One of the first things that I saw at the Academy was this 9/11 Memorial. This was originally a gift from one of the classes. The towers, held together by the outline of the state of Pennsylvania, sit on the frame of the Pentagon – the scenes of the 3 sites of terrorism on that date. At the base are 3 plaques which hold an actual piece of each of those sites. Subsequent classes have donated landscaping surrounding the memorial. The FBI was very involved in the investigation of 9/11.

Next, our tour guide told us about the FBI Ten Most Wanted List, which has been around since 1949. The day that we were there, a new fugitive, Eric Toth, was added. This list grew out of a conversation between J. Edgar Hoover and a newspaper editor to capture the “toughest guys” that kept eluding the FBI.

Being a psychologist, one of the programs at the academy that I was most interested in was the Behavioral Sciences Unit. Behavioral science is all about understanding the criminal mind. It’s not only important to know who criminals are, but how they think, what they want, and why they do the things that they do. Understanding these behaviors and applying these insights to criminal investigation is known as profiling.

The FBI Laboratory, which has been in operation since 1932, is currently on the grounds at Quantico.  The Lab provides forensic and scientific analysis, operational response, evidence control, and forensic science services to the FBI and other local and state law enforcement agencies.

This was one of the most interesting aspects of the program tour – to learn how the FBI utilizes technology and forensic science to profile, analyze, and solve crimes.

Another of the programs at the Academy is the International Training and Assistance Unit: ITAU, whose mission is to “develop effective law enforcement training programs for police in the international arena to successfully combat and prevent terrorist acts against citizens and institutions of the US both abroad and domestically.”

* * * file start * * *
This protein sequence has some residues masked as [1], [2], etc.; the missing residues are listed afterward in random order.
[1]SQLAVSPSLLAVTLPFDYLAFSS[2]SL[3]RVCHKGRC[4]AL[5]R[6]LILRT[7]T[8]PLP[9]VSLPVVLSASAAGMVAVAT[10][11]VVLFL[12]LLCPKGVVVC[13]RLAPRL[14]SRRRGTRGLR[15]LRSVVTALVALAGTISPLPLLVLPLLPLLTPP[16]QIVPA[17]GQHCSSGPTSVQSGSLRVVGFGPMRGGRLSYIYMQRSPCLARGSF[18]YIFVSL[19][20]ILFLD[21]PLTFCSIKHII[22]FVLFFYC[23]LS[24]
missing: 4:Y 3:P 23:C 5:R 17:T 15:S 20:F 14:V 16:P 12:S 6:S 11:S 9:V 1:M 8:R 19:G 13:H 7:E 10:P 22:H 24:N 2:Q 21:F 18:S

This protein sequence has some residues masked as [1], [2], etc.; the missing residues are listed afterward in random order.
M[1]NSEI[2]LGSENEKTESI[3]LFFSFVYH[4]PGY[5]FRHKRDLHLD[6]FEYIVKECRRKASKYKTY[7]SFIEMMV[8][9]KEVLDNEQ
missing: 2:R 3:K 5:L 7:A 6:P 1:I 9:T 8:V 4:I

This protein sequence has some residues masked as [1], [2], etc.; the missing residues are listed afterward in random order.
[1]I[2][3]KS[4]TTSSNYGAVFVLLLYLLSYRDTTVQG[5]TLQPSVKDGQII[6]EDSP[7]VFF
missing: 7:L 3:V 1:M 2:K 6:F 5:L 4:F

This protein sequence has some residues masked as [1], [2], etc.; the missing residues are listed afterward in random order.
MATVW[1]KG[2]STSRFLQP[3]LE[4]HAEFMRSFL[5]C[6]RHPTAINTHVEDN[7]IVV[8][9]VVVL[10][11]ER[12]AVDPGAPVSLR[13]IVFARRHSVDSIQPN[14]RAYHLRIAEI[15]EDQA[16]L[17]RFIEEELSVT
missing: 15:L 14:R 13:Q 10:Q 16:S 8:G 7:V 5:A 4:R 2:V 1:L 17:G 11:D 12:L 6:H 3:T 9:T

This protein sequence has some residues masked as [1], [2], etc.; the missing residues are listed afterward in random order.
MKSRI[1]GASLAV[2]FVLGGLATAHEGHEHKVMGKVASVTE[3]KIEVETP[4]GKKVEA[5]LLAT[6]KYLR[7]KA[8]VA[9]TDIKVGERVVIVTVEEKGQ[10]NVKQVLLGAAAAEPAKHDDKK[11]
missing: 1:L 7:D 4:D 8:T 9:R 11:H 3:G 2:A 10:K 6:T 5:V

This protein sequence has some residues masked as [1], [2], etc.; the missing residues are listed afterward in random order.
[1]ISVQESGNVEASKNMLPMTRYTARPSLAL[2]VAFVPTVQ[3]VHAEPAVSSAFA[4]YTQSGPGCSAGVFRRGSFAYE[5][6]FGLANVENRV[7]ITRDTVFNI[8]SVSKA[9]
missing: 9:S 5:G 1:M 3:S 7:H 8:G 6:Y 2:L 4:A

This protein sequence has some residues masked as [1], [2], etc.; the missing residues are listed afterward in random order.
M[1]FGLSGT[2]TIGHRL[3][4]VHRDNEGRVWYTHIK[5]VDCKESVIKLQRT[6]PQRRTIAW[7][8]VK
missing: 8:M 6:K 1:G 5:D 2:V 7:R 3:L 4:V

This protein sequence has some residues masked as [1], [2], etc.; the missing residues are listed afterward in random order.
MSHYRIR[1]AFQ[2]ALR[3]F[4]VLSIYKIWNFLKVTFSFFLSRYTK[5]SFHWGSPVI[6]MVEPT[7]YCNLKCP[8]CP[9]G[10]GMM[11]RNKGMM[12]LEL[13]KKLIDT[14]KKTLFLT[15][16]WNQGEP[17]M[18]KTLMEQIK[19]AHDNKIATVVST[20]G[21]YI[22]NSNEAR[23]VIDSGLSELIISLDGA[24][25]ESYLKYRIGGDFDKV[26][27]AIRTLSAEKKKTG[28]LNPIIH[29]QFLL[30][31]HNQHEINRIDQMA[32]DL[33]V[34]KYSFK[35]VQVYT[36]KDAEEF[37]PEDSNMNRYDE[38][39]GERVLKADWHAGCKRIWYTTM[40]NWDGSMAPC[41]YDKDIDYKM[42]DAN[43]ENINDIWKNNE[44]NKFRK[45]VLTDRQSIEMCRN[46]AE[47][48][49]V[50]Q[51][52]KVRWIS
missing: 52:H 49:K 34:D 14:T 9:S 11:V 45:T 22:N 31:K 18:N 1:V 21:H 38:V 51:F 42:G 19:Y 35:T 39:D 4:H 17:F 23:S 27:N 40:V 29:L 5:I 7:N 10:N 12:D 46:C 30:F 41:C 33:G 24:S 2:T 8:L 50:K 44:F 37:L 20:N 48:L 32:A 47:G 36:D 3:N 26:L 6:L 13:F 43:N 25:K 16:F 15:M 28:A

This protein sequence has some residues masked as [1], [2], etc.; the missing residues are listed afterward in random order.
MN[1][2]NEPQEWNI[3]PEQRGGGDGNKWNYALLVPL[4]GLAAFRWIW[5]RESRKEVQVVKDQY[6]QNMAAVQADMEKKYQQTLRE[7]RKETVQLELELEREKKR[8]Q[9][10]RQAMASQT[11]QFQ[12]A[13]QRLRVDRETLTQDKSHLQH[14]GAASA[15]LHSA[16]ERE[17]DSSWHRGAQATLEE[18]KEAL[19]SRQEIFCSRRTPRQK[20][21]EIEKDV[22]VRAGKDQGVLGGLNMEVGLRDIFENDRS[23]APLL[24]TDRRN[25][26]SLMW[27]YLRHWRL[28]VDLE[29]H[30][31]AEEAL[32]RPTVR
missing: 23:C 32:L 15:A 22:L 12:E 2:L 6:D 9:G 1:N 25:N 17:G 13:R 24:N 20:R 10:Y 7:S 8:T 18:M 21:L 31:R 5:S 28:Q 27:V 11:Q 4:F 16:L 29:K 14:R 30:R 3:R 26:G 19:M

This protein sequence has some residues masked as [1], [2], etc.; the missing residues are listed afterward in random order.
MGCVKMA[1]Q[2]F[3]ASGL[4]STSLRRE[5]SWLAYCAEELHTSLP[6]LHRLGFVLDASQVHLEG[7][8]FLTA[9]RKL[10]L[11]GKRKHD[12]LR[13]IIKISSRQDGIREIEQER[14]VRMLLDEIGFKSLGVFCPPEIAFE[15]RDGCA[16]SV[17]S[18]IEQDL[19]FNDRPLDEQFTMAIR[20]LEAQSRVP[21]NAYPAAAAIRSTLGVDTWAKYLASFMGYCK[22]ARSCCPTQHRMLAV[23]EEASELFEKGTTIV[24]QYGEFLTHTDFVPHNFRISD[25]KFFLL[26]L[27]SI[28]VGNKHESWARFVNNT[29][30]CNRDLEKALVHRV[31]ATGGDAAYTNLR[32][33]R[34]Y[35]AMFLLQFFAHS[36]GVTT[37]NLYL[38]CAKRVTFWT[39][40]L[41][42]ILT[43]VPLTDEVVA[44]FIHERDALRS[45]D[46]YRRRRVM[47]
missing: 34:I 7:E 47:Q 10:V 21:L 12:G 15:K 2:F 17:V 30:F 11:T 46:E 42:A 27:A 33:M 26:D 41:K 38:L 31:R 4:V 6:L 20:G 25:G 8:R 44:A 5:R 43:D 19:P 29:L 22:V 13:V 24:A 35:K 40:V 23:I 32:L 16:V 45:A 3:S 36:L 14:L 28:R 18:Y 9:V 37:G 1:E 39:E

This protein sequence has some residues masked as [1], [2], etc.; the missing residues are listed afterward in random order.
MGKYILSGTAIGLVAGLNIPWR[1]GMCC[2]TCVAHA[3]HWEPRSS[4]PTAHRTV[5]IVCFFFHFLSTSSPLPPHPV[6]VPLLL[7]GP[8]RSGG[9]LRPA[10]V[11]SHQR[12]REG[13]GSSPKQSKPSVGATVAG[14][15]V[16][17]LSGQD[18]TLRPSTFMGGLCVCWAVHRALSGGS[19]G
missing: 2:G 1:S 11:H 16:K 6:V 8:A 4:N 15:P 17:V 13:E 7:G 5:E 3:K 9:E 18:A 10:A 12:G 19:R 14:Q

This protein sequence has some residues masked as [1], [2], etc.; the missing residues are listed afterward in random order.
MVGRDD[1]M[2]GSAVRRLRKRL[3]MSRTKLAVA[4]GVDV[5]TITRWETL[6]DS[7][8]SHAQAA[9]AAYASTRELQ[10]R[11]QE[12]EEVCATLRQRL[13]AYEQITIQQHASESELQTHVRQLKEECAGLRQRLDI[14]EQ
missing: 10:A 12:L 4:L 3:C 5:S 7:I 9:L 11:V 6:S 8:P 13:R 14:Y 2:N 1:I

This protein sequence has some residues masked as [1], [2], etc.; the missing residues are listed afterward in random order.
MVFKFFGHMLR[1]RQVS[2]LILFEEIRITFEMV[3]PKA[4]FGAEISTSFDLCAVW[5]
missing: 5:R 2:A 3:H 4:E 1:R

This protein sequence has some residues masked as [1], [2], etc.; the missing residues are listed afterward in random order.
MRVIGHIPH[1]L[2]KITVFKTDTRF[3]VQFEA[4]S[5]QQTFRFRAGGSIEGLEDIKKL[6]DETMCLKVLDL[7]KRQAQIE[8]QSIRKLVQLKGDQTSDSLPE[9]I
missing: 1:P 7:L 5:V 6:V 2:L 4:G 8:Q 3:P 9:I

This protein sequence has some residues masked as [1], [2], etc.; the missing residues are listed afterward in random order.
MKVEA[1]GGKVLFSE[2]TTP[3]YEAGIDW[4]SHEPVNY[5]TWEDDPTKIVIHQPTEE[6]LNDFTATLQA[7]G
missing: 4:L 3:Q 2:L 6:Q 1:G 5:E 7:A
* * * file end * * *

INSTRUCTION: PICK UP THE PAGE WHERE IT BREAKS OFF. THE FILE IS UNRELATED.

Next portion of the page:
The FBI Tactical Hostage Rescue Team (HRT) was our next stop. This unit was formed in 1983 for the purpose of responding to any extraordinary hostage crisis or other situation that may occur in this country which requires law enforcement assistance. Currently, this team also responds to FBI and law enforcement cases abroad as well. The team operates quickly and often under extreme secrecy. They are among the most professional, fit and elite group within the Bureau.

After lunch, we made the journey to a simulated town know as Hogan’s Alley. It is in this fictitious town – complete with a hotel, a restaurant, a post office, a bank, homes, apartments, and other buildings – that FBI and DEA agent trainees learn investigative techniques, firearms skills, and defensive tactics.

Our last stop was the defensive driving course of The Tactical and Emergency Vehicle Operations Center (TEVOC). This group is responsible for teaching safe and efficient driving techniques to FBI and DEA personnel and other government and military personnel.

That about wraps it up because if I tell you anymore – well…


For more information –  FBI Academy



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Posted by on Apr 23, 2012 in Blog | 2 comments

FBI Citizens Academy Alumni Association

FBI Citizens Academy Alumni Association